Sunday, January 16, 2011

We Go to 11

This post is overdue, but last Wednesday I had the extreme pleasure of hearing five 11-minute musicals written by BMI Musical Theatre Workshop writers at Don't Tell Mama as a part of We Go to 11.

Timothy Huang, who I interview in my last blog entry, had his fantastic piece A Relative Relationship, which told the story of a step brother and sister who struggle to accept each other and their respective parents' separations (performed below by Jennifer Blood and Timothy Huang).

Noah Aronson and Patrick Gallagher wrote the beautiful piece I'm Listening, which tells the story of a suicide hotline operator who helps other people find connection but has trouble connecting himself when faced with the idea of meeting his online girlfriend in person for the first time.

Michael Dexter and Kevin Hammonds' Smokey Topaz was a swift and hilarious cautionary tale of a man who refuses to grow up and is consequently pushed out of his own life by his childhood imaginary friend.

Eric Kubo and William TN Hall's On the Lawn was an all too familiar character study of two friends post-house party hungover, trying to sort out their feeling for each other in the harsh morning light.

And Lauren Cregor Devine and Emmy Laybourne closed out the night with the rousing The Chorus, a story of a girl being followed by a Chorus that refuses to leave until she solves a riddle that reveals what is missing from her very controlled life.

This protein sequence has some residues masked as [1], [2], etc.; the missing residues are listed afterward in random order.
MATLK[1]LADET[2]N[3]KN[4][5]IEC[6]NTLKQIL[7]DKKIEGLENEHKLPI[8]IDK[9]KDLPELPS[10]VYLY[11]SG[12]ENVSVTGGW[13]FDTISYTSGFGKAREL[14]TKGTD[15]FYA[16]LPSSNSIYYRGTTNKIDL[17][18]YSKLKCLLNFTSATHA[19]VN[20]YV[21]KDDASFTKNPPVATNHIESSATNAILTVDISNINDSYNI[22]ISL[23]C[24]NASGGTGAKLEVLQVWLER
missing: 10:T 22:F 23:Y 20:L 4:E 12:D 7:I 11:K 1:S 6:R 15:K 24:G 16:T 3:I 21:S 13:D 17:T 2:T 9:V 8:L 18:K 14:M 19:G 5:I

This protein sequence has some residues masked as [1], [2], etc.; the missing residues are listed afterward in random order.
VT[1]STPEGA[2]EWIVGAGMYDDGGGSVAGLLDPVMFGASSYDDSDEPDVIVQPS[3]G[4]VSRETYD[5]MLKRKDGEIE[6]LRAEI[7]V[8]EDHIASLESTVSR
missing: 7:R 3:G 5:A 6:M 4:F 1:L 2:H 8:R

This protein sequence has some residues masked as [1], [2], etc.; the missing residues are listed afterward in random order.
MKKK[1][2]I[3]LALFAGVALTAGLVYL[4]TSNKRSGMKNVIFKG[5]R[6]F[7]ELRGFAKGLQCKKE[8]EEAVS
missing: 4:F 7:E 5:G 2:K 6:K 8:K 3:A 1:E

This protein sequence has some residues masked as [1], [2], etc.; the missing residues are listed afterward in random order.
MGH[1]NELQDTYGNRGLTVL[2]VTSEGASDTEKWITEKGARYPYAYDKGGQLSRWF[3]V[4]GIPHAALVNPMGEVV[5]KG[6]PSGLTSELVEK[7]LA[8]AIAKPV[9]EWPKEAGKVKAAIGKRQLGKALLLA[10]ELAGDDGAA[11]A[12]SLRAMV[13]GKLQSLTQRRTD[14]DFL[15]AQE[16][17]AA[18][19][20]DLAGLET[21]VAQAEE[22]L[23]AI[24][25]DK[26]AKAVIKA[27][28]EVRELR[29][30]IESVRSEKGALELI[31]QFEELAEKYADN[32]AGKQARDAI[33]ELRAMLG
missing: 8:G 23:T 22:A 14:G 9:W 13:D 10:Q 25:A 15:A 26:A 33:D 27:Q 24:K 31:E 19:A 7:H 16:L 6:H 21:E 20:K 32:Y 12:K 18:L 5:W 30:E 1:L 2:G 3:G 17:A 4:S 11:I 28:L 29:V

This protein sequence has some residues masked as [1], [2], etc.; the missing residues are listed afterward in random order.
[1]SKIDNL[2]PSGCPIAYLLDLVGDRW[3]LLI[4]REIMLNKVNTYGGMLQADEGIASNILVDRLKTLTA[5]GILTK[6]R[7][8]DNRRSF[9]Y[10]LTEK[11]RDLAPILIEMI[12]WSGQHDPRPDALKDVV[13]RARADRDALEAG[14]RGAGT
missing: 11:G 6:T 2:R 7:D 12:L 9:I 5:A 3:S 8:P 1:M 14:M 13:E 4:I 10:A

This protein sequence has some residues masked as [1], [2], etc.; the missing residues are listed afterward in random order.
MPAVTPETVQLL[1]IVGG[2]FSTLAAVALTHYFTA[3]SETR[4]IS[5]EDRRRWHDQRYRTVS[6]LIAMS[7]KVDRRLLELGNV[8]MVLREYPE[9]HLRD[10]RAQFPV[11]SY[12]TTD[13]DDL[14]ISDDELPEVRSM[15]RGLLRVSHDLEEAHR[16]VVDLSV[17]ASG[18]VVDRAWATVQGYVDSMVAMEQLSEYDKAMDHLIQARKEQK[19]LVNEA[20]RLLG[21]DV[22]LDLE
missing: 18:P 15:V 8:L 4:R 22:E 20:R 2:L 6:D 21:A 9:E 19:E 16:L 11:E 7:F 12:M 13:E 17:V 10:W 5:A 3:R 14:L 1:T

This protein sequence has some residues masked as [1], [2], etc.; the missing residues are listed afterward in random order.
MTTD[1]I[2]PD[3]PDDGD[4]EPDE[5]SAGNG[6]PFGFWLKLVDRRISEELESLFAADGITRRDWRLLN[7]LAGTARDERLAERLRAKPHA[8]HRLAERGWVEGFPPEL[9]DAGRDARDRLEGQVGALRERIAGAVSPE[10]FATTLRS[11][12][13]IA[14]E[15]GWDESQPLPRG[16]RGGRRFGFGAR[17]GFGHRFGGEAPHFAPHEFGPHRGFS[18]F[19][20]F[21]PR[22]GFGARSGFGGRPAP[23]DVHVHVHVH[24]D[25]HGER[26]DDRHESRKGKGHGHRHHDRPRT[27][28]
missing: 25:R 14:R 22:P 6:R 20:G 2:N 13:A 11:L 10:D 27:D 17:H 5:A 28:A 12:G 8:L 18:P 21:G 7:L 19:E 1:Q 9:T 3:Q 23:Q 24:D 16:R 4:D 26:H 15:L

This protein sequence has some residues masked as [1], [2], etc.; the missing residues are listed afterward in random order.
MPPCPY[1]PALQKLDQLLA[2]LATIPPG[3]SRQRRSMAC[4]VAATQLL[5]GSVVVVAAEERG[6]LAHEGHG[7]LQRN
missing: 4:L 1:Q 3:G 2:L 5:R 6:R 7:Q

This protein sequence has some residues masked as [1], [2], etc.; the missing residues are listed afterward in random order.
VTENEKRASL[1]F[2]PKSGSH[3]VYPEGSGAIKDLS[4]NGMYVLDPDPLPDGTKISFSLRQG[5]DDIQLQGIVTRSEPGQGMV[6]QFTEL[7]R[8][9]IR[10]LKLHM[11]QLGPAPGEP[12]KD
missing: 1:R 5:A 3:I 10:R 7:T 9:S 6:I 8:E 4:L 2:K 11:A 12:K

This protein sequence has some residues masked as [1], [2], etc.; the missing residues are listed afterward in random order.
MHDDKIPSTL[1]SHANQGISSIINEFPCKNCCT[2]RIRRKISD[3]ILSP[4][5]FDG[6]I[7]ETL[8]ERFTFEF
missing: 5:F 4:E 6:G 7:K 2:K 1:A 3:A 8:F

It was a very fun night, and I walked away really inspired with the performances. Though there were no real sets, the pieces were really transformative and the energy was palpable amongst the cast (which some of the writers were a part of). Perhaps the thing that really got to me though was how deftly the short musical format was handled in all instances -- really taking a limited amount of space and filling it with characters who told compelling stories. The craft of structuring such a thing seems daunting, but even the way music was incorporated made everything seem so organic, as though the need to express a small but important moment in song could never be incidental. It was a great thing to witness, and I look forward to seeing much more from these writers in the future.


Patrick said...

Hey Kim! Thanks for giving us a mention. Much obliged for the kind words about our show.

I look forward to giving you more to see in the not too distant future!


Kim said...

Aw thanks, Patrick. I had a really good time and was so impressed by the shows (and the performances!). Looking forward to whatever you have coming down the pipeline!